A good boss should be more like a coach. Here’s why — and how to coach your team to greatness.
hen my team talks about their favorite times at work, they often bring up United Franchise Group’s World Expo, a conference for employees, executives and franchise owners. It’s three grueling days of workshops, speakers and a trade show; the team is up at 6:00 a.m. each day and usually works at events well past midnight. As their leader, I’m right there with them, and I expect myself to work as hard as they do.
That’s what it takes to be the boss, whether you’re leading other people or managing a team of one (yourself). Whatever you ask of those under you, you have to be willing to do the same. You cannot just stand on the sidelines giving orders. You must get into the arena with the rest of the team.
If that sounds more like being a coach than a boss, it is. A good boss should be more like a coach; it’s a much better mentality than the old-time dictatorial model, especially with the next generation coming up. It shows everyone that you are in it together. The coach is a guide who’s been where the team is now and by sharing their experience and knowledge, gains their respect and leads them to greatness.
I think I accomplish this with a coaching style that is demanding but fair. I expect everyone to give 100%, and in return, I give 100%. But it’s not just a grind; I try to add fun to the work while keeping everyone focused on goals and company achievement. We want a fun, rewarding place that recognizes success often.
Being your own boss is exactly the same, but in smaller businesses, holding yourself accountable can be hard. You still must do it every day — because if you don’t, who will?
Here are 10 rules for coaching your team to greatness.
1. Lead by example in all you do
I learned this from my father, Roy Titus, the best boss I ever had. He had such a high level of loyalty from employees that he earned over a long period of time managing them. He was a great leader of people, leading by example with a strong work ethic and in treating people with respect.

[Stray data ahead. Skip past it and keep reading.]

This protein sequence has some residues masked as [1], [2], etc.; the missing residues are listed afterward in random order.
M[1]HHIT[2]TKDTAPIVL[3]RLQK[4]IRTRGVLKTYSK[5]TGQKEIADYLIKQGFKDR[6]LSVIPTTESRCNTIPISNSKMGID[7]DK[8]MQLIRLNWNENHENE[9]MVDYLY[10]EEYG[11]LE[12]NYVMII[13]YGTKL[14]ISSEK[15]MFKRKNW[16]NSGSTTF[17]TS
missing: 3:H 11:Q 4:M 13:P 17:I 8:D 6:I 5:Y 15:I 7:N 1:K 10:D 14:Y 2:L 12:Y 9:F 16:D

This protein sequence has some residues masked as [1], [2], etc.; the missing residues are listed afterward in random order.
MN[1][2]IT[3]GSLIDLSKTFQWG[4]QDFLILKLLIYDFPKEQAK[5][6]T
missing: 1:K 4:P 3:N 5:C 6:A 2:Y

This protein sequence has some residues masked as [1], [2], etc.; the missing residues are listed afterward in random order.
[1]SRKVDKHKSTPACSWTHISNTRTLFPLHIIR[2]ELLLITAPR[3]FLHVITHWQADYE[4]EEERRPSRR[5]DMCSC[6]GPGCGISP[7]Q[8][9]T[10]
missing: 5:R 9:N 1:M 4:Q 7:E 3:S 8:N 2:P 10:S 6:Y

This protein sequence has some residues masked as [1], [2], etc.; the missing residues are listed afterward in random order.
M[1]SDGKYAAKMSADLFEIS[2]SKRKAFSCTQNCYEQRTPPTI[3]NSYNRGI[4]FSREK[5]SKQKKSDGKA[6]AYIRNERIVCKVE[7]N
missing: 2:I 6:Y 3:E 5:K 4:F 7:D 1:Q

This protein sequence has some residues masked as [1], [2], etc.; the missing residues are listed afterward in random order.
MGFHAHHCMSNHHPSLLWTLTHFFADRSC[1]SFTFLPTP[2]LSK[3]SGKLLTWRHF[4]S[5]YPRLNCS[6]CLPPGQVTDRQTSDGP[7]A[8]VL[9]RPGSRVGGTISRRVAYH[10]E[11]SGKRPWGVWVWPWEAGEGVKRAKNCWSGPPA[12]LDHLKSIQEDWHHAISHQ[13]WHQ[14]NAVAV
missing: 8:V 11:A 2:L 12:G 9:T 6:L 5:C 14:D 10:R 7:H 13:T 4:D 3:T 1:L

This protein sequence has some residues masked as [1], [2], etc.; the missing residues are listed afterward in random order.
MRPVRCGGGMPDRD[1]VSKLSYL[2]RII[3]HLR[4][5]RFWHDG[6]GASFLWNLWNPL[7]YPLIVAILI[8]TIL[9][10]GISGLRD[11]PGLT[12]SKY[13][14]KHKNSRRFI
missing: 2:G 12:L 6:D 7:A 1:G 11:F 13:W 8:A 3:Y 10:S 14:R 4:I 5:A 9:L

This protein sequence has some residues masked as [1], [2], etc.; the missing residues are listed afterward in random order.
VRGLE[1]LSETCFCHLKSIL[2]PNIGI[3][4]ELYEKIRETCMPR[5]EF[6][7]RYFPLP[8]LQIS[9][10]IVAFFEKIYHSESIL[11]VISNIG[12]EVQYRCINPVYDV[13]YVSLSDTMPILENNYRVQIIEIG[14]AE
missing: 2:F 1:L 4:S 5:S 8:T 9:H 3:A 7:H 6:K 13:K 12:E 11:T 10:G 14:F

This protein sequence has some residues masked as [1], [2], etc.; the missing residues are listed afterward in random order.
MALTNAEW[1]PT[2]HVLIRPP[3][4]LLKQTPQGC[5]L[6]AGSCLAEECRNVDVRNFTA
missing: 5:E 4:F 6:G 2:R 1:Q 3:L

2. Be positive in all circumstances
It always starts with the leader, the boss or the coach showing a positive attitude and then moves to everyone else. Being a positive force for our company, employees and franchisees is what I do every day. Even when challenges arise, the message should always be that we can do it and will do it cheerfully.
3. Be fair in all dealings so everyone will know you’ll be fair with them
If you want to get respect, you have to give it first — and it starts with how you treat the people you’re leading. They must feel valued for what they contribute and rewarded for achievement.
This also means calling people out when they are negative or lagging behind. Make sure your people know they’ll be treated with the same fairness in whatever they do.
4. Be a great listener, and ask questions before giving any directions
Make sure you’re getting all the information you need before starting a project or making a major decision. It’s okay to look like you don’t know everything, but blundering into a situation you haven’t examined carefully will surely give people that impression! Don’t forget the most important question: “Is there anything else I need to know?”
5. Communicate what you want and expect
It would be nice if your team could read your mind and just do what you want without being told, but no team is that good. If you want your wishes to be carried out, people have to know what they are. Be sure people feel free to ask questions if they need more clarity.
6. Be honest in your life
It’s one of those values you can’t expect to see in your team if you don’t practice it yourself, and it goes beyond your leadership in the company. If you are not being honest with your family and your community, your ethics at work will not count.
7. Become a lifelong learner
Education must never stop, whether it’s keeping up with trends in your industry or learning a new language. You don’t have to earn multiple academic degrees; reading books, attending lectures or just showing curiosity in daily life will exercise your intellect.
8. Always look for a better way forward
What works today may not work tomorrow, and “that’s the way we’ve always done it” doesn’t work on any day. Look for ways to improve your products and processes and be open to new ideas — from anyone, anywhere.
9. Embrace change, especially technology
The pace of change in technology can be breathtaking, and resisting it is not only futile but can also be harmful. Stay open to new technology and informed about what’s coming. Your attitude here can be a big factor in how your millennial employees see you.
10. Take one for the team
Lead with the attitude that nothing is ever too small (or big) for you to do, and make sure your team knows it. From helping to pack up your booth after a trade show to making a major presentation at an industry event, show them they can do it because you’ve done it too.
Creating a team culture is something you must work on every day, every week and all year long. Make sure your entire team knows you came here to win, inspire them to score and reward them for every point they make.